Morocco has opted for the promotion of the manufacturing and use of generic drugs to expand health coverage from 63 pc to 90 pc by 2021 as the local pharmaceutical production enables the country to meet currently 60 of its needs.
To prepare the legal grounds for this undertaking, a draft decree has already been passed to ensure access to medication to all citizens within the frame of a comprehensive strategy seeking to close the social gap and combat poverty.
The decree sets the legal framework for bioequivalence in pharmaceuticals, defining the rules and conditions for conducting studies on both domestically produced and imported generic medications.
Moroccan health authorities have lowered lately the prices of several medications including some used to treat common chronic diseases and pin high hopes on generic medicines to widen further medical coverage to include all citizens.
Morocco’s decision to encourage generic drugs by amending local legislation will attract investment to the sector. Moroccan pharmaceuticals account for 2 pc of the country’s GDP, and this is expected to grow to 2.2 pc by 2020, according to forecasts of the Moroccan Pharmaceutical Industry Association.
The global generic drug market accounted for around $200 billion in 2015 and is expected to reach approximately $380 billion by 2021.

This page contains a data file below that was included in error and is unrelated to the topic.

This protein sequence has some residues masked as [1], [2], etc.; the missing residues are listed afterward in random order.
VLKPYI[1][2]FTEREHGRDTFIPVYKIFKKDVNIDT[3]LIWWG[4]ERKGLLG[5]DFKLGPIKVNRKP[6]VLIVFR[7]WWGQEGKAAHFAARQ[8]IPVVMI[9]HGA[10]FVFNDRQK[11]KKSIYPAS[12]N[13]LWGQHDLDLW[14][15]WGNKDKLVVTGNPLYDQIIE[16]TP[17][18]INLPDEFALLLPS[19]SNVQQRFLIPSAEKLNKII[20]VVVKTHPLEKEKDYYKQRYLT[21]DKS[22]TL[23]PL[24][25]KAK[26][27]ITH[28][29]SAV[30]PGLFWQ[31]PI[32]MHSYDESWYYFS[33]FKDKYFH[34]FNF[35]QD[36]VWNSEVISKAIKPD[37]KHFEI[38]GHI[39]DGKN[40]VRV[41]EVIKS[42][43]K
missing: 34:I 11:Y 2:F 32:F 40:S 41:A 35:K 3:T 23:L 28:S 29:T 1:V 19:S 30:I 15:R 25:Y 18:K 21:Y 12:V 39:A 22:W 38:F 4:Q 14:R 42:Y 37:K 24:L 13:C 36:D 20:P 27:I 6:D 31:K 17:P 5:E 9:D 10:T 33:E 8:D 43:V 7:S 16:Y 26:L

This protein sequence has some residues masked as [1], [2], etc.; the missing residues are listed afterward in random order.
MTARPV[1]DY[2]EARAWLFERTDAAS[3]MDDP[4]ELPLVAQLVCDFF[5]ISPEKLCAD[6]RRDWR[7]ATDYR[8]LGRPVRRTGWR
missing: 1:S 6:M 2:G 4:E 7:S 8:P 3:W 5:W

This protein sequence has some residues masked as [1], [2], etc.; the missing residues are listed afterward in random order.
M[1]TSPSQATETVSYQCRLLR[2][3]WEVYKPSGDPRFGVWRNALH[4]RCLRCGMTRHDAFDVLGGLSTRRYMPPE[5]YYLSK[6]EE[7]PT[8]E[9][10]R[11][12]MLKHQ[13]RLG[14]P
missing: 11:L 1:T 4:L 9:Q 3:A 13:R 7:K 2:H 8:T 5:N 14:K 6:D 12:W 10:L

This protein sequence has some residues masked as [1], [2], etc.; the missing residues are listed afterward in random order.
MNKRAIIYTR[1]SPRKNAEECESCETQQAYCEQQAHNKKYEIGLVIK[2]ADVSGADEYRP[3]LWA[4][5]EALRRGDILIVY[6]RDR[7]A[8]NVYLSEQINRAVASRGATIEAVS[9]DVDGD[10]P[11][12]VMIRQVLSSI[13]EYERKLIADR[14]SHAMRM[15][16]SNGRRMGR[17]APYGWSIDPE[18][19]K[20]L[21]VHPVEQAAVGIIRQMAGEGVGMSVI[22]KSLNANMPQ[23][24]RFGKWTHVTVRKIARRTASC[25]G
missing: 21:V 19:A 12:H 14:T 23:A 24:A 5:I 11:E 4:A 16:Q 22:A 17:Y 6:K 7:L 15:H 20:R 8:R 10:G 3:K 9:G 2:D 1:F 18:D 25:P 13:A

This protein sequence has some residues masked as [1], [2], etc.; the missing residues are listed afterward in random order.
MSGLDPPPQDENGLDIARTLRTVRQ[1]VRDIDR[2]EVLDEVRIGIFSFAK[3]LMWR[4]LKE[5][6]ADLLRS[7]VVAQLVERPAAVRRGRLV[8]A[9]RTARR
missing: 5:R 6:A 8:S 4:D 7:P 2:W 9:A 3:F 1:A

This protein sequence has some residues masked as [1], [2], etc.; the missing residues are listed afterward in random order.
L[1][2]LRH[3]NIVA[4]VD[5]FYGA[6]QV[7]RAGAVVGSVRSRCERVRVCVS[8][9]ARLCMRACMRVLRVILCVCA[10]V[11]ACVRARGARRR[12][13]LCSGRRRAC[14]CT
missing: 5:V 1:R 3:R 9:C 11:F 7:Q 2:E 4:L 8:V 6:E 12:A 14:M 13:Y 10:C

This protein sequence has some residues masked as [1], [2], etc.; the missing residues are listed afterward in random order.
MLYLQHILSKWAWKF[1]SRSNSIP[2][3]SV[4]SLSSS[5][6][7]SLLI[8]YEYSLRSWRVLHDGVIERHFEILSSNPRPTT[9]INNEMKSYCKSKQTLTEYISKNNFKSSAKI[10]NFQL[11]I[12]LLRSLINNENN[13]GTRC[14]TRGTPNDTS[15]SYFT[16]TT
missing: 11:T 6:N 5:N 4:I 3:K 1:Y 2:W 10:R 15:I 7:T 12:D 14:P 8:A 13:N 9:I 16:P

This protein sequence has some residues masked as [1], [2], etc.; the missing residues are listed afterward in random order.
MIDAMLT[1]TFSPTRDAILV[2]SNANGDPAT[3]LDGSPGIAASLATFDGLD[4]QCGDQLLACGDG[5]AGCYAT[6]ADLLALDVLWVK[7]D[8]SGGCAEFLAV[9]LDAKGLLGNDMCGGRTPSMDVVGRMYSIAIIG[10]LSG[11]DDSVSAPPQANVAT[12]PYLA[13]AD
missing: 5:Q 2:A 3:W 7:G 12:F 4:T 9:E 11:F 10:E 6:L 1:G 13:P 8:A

Although generic drugs are bioequivalent to branded drugs, they are sold at the significant discount from branded drugs prices, making them accessible to low-income patients.
But before gaining the approval from the health safety agencies, generic drugs should contain the same active ingredient as their branded counterparts; should be bioequivalent and should meet batch requirements for identity, quality, purity, and strength. they should be identical on the route of administration and dosage form and be manufactured under the same rules and regulations of manufacturing required for branded drugs.
Generic drugs manufacturing companies are capable of selling generic drugs at lower prices because they are not required to repeat costly clinical trials and pay for marketing and promotion strategies.